Texas group to appeal decision on SpaceX beach closure

A South Texas environmental group’s lawsuit over closing Boca Chica beach to accommodate SpaceX tests and launches has been dismissed.

Save RGV, the group that filed the complaint, said it would appeal.

Cameron County State District Judge Gloria Rincones ruled last week that the group lacked standing in the lawsuit it filed in October against Cameron County and Texas General Land Office.

“The judge made the wrong decision,” Save RGV board member Jim Chapman said Thursday. “The Texas Constitution is absolutely clear that the public has an undeniable right to access public beaches. … You can’t legislate that.

The lawsuit, which the Sierra Club and the Carrizo Comecrudo Tribe joined in May, challenges the constitutionality of a state law that allows officials to strike down the 1959 Texas Open Beaches Act. The law made public access to Gulf Coast beaches a constitutional right.

But the state legislature in 2013 approved a measure that allowed authorities to close Boca Chica beach for up to 12 rocket launches a year. This is the result of lobbying by SpaceX and its CEO, Elon Musk.

SpaceX has since developed what it calls Spaceport in Boca Chica, where it closes a state road and shuts off beach access when conducting tests and launches from the 47-acre site.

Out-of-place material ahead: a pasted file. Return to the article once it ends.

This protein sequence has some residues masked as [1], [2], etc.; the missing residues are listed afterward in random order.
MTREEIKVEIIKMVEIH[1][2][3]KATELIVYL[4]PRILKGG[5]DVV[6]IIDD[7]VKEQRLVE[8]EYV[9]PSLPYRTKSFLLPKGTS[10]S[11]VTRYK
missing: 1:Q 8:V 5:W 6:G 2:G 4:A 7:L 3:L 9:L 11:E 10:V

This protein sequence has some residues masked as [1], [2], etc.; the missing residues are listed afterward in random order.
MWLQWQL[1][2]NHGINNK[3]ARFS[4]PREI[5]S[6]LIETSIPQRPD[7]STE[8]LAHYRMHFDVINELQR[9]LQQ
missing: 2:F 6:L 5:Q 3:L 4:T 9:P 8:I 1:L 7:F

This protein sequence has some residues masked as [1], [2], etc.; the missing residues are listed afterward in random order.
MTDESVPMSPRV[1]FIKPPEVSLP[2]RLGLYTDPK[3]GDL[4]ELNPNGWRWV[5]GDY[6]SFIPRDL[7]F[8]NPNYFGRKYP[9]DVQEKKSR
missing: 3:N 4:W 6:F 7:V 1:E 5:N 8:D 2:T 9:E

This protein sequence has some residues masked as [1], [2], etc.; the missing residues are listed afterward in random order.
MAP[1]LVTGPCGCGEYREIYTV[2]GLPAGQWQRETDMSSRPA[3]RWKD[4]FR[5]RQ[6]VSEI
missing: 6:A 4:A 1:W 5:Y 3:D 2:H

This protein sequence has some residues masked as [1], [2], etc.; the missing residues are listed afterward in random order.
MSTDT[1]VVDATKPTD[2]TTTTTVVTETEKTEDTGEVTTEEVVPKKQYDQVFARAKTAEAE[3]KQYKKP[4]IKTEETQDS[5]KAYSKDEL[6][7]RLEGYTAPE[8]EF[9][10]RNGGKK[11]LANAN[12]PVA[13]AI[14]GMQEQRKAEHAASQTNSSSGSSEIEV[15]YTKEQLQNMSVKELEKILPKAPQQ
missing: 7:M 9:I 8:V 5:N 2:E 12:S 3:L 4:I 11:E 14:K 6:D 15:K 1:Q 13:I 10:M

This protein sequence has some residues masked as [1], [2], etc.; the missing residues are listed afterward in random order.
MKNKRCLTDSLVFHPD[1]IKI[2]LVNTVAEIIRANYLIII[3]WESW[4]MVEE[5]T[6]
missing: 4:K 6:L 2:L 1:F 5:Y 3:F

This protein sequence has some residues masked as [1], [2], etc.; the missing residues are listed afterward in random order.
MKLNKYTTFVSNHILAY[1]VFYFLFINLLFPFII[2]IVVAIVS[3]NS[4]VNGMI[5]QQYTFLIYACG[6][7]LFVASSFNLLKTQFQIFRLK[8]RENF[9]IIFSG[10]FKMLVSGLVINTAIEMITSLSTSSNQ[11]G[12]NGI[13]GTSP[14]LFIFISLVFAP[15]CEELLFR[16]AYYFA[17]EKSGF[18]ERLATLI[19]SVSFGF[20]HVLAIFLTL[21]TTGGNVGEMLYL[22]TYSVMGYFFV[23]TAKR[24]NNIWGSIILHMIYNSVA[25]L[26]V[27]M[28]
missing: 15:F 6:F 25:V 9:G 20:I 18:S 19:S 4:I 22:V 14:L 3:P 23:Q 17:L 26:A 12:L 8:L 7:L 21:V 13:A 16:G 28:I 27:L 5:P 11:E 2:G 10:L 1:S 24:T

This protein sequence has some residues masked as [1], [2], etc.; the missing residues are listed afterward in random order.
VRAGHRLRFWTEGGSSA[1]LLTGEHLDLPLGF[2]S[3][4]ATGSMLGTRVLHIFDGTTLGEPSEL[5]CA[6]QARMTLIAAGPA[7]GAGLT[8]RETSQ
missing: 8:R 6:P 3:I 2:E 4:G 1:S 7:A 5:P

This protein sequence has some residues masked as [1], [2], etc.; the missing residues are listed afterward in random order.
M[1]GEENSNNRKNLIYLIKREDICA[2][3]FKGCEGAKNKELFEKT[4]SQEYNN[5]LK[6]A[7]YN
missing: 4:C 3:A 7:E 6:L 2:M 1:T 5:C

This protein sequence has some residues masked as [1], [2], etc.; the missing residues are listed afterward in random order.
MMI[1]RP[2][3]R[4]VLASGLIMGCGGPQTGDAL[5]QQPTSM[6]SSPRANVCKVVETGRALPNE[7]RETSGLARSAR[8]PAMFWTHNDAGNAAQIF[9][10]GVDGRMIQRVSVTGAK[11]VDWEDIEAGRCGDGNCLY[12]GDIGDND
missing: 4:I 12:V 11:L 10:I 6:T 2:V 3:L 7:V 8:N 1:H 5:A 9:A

Save RGV’s lawsuit sought a declaration that “certain county actions are invalid and unconstitutional, namely the issuance of orders allowing the county judge to force the closure of Boca Chica Beach and/or State Highway 4 “. Cameron County argued that Save RGV failed to establish standing and asked that the suit be dismissed.

At a hearing last month, Cameron County, the Land Office and the Attorney General argued that the groups lacked standing and there was no private right of enforcement – basically that access to the beach could only be regulated by officials.

Chapman said Thursday that such reasoning is inconsistent with the state Constitution, which states that Texans have unrestricted access to beaches.

“People can now go to the beach when SpaceX says they can go to the beach,” said Chapman, who was unsure whether the Sierra Club or the Tribe would join the call. “Texans don’t need permission from SpaceX or anyone else. They have that right.

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